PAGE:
June 6, 2014

I Is Book Reviewer!

For the first time in roughly six months, I wrote a book review.

Now, I bet you're asking yourself, or rather, asking me, "And this is news why?" (my friends, this kind of statement regularly gets me into trouble at work, but rest assure, it won't happen here). Well, to bring almost everyone here up to speed, from late spring 2012 through early fall 2013, I wrote quite a few book reviews on Amazon, the bulk of which were contractually required by my soon-to-be ex-publisher. If you count the ones on my other blog, I've written roughly 45+ book reviews, somewhat evenly split between fiction and non-fiction.

To also bring everyone up to speed, and for my longtime regulars you can skip this paragraph, I'll read/take a crack at almost any genre under the sun. I say almost, because the one genre that I cannot deal with/understand no matter how many times I've attempted to read it, is literary. The main reason, apart from almost every story being incredibly formulaic and MFA driven, is that I get the feeling that the writer is being wickedly condescending and/or arrogant towards me.

In short, the publishing world can take the literary genre and force feed it to the pretentious snobs that occupy the various nanny governments that are running the country into the ground (1984).

However, be that as it may, I decided to give another book written by an MFA degree holder/university professor another crack. I check out of my public library the other day, a book by Brooks Haxton entitled Fading Hearts On The River: A Life of High Stakes Poker. Suffice to say, even though I finished the book in two days, which is a rarity with a book that I don't like, I was not impressed. To be honest, the only thing I was impressed with was the tightness and clarity of the prose. That was about the only thing that allowed me to give the book a three star rating.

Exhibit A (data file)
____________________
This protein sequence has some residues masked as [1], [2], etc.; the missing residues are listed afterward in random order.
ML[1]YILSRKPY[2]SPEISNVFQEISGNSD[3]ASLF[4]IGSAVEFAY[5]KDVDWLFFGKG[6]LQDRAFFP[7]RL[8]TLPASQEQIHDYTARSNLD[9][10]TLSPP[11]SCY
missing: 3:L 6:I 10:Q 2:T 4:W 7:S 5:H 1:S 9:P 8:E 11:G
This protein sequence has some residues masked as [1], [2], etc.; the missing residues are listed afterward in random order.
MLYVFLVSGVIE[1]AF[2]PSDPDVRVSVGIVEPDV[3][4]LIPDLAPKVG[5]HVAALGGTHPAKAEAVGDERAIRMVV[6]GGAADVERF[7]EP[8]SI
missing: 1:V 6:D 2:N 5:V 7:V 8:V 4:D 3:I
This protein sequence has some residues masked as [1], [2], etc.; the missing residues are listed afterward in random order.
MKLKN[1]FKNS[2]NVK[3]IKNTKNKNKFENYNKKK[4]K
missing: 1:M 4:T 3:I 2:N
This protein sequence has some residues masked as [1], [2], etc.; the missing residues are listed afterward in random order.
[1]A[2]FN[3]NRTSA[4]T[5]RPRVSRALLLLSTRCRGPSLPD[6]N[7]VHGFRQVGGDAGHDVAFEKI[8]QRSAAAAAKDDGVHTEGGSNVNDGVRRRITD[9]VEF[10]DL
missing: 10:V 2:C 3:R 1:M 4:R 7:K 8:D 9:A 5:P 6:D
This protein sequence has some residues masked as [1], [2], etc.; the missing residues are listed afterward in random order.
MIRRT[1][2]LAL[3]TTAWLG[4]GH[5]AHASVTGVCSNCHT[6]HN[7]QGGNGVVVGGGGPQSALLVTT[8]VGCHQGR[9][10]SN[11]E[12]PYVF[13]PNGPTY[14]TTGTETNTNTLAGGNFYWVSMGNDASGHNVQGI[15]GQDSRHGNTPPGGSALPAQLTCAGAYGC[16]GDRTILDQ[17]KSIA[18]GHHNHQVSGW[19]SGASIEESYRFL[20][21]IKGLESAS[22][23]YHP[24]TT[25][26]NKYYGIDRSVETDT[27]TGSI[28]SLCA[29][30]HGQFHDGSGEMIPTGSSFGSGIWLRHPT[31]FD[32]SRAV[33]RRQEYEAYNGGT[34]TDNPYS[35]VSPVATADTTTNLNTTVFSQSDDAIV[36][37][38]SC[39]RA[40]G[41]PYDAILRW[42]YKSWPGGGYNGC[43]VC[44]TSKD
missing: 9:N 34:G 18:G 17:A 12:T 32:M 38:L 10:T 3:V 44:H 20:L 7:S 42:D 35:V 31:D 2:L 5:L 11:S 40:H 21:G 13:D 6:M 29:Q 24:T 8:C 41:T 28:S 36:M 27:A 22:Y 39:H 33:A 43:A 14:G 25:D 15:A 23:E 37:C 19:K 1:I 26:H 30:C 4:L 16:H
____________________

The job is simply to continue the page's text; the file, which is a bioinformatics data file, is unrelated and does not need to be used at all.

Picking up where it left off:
One thing I want to point out, is that I thought long and very hard to find something positive about the book. This is directly due to the fact that during my early years of writing, I was absolutely crucified to point of almost no return with personal vitriol directed towards me about my writing. Because of that, I've always tried to find something positive to write about in my book reviews.

However, trying to find something positive while also trying not to sound completely fawning over a given book (I've given a grand total of five 5 star reviews, with everything else being 3 1/2 to 4 1/2 stars) proved to be too much for me to deal with, and with the exception of two book reviews for two good blogger friends, I completely stopped writing reviews of any kind.

But now enough time has gone by and I feel more comfortable of offering my opinion on books that I've read. I'm thinking about doing another book review on a debut novel by Jon Sealy, although in my opinion, this book suffered partially from the same malady as the one previously mentioned.

I should also mention one other thing when it comes to choosing a book to read: I'm not overly impressed with a writer who has won a slew of awards for their novels or their writing. You have to convince me from the jacket blurb to pick up your book, randomly open it to a page and start reading. If you can do that, then you got a reader who will actively search out your product. If you can't, chances are pretty good that I'll never darken your doorstep again.

(c) 2014 by G.B. Miller. All Rights Reserved.


  1. A book has to grab you and no amount of awards won by an author are guaranteed to do that. Like you, I have little patience for dull stories. Life's too short to read bad novels or drink crappy wine.

  2. Scarlet: I agree, life is indeed too short to read bad novels or crappy wine.

    I haven't read too many dull stories in my life, but this one is in my top five list.

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  4. Agreed. I've read award-winning books and thought, WTF?

  5. M: This one pretty much left me empty and unfulfilled. For me, it really was a waste of time checking it out of the library.


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